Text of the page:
Professional sports are well established in Minneapolis. First playing in 1884, the Minneapolis Millers baseball team produced the best won-lost record in their league at the time and contributed fifteen players to the Baseball Hall of Fame. During the 1940s and 1950s the Minneapolis Lakers basketball team, the city’s first in the major leagues in any sport, won six basketball championships in three leagues before moving to Los Angeles. The American Wrestling Association, formerly the NWA Minneapolis Boxing & Wrestling Club, operated in Minneapolis from 1960 until the 1990s.
The Minnesota Vikings and the Minnesota Twins arrived in the state in 1961. The Vikings were an NFL expansion team and the Twins were formed when the Washington Senators relocated to Minnesota. Both teams played outdoors in the open air Metropolitan Stadium in the suburb of Bloomington for twenty years before moving to the Hubert H. Humphrey Metrodome, where the Twins won the World Series in 1987 and 1991. The Minnesota Timberwolves brought NBA basketball back to Minneapolis in 1989, followed by the Minnesota Lynx WNBA team in 1999. They play in the Target Center. The NHL ice hockey team Minnesota Wild and the National Lacrosse League team Minnesota Swarm play at the Xcel Energy Center. The USL-1 soccer team Minnesota Thunder plays in Blaine, a suburb of Minneapolis.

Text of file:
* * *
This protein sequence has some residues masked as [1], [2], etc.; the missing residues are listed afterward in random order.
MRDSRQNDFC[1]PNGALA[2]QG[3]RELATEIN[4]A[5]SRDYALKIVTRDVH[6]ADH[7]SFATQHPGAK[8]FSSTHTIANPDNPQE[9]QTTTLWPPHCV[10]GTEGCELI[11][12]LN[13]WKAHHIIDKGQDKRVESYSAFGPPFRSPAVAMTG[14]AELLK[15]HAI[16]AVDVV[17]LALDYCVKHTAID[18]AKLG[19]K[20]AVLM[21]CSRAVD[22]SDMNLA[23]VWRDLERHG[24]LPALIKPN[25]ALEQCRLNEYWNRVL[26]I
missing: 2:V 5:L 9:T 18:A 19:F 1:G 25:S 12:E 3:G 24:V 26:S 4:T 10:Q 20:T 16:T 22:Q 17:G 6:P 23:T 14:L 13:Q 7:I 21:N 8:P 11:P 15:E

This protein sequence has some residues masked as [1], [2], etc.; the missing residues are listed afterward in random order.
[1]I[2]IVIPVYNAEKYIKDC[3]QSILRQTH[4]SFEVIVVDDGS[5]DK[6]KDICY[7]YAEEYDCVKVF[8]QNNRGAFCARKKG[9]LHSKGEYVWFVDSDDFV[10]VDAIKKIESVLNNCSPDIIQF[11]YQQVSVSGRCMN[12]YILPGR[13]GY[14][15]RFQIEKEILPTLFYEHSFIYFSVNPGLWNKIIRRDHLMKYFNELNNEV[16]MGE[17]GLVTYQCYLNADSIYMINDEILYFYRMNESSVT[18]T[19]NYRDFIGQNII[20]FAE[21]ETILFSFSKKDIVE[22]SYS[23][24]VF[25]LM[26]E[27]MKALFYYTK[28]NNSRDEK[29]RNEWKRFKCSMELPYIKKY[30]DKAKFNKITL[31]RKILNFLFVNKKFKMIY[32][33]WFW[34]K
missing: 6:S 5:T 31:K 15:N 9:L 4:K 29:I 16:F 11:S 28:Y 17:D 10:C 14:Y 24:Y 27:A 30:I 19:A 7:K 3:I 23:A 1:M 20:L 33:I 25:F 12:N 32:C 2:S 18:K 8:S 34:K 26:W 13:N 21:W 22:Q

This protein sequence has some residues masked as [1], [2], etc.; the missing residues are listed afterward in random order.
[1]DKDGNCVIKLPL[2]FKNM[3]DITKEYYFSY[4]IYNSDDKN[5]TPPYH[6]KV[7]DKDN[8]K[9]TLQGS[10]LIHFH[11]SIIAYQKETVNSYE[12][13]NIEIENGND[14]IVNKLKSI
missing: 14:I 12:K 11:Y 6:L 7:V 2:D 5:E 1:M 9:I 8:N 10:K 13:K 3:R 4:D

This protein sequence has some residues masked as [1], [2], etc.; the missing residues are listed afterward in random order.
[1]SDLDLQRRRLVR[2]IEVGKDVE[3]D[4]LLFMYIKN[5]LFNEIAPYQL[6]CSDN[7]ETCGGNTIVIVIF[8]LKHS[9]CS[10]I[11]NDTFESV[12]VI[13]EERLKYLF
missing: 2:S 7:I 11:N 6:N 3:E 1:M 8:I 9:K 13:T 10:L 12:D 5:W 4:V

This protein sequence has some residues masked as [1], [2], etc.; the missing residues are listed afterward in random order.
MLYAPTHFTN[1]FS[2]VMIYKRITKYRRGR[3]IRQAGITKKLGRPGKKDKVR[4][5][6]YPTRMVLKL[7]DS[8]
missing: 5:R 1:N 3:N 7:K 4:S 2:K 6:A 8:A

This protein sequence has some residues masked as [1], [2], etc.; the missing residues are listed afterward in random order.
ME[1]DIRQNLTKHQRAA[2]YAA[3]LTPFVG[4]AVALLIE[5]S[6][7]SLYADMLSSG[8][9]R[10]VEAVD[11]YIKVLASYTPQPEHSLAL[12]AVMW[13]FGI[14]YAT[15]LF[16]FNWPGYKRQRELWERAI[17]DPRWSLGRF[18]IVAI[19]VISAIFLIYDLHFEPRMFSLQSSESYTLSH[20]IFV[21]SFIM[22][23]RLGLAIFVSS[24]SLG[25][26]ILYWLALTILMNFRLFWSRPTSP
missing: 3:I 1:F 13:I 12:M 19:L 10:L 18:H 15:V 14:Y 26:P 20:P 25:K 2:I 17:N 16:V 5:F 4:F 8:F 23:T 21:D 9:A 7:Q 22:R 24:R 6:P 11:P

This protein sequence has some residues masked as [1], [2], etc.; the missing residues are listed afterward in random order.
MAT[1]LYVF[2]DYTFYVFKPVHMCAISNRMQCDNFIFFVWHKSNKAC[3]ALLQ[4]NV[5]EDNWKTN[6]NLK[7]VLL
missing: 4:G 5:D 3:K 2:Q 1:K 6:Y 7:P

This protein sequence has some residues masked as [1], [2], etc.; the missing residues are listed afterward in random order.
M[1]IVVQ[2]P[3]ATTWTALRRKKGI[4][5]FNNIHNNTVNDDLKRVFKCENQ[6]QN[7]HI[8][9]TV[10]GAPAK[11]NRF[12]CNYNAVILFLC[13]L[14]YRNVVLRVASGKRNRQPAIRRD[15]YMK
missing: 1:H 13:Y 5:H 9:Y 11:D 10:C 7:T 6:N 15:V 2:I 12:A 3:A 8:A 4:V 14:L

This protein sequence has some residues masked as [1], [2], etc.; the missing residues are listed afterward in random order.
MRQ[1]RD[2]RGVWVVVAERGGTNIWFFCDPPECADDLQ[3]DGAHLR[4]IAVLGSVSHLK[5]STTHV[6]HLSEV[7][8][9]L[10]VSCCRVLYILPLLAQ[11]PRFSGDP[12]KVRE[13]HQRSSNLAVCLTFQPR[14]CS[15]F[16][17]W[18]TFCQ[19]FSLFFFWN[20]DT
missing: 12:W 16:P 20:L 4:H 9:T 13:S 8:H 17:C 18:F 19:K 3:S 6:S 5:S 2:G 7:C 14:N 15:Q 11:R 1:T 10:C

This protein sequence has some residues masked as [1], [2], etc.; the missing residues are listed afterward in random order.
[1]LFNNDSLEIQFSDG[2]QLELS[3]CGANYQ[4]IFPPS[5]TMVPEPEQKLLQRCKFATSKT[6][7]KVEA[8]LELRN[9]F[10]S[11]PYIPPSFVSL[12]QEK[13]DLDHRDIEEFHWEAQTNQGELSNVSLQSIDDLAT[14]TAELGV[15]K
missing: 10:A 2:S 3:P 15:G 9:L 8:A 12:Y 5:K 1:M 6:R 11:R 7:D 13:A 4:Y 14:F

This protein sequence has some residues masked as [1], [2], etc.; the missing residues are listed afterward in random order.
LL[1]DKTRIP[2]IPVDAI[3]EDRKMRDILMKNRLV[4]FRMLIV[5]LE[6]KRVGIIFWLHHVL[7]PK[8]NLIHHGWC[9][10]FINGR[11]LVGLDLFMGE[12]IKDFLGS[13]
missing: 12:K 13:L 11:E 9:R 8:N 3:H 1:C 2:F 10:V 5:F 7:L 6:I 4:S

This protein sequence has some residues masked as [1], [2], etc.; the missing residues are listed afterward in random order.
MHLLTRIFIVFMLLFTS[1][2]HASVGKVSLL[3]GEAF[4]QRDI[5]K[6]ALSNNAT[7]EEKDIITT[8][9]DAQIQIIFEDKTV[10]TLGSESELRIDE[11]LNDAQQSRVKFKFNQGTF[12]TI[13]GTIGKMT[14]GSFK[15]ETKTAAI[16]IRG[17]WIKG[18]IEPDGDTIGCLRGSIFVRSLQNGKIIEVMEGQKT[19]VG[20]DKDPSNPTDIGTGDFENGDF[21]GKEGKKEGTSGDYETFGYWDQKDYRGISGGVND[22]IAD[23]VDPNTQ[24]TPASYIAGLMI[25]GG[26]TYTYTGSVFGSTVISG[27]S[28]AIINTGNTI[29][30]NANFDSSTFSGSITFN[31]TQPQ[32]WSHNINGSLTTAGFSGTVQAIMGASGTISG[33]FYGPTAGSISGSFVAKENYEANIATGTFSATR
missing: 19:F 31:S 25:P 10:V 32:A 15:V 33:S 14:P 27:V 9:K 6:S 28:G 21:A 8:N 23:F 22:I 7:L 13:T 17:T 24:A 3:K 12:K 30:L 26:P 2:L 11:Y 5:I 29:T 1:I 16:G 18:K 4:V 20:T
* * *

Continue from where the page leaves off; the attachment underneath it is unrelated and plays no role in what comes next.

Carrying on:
The downtown Metrodome, opened in 1982, is the largest sports stadium in Minnesota. The three major tenants are the Vikings, the Twins, and the university’s Golden Gophers baseball team. The Metrodome is the only stadium in the country to have hosted a Major League Baseball All-Star Game, the Super Bowl, the World Series, and NCAA Basketball Men’s Final Four. Runners, walkers, inline skaters, coed volleyball teams, and touch football teams all have access to “The Dome”. Events from sports to concerts, community activities, religious activities, and trade shows are held more than three hundred days per year, making the facility one of the most versatile stadiums in the world.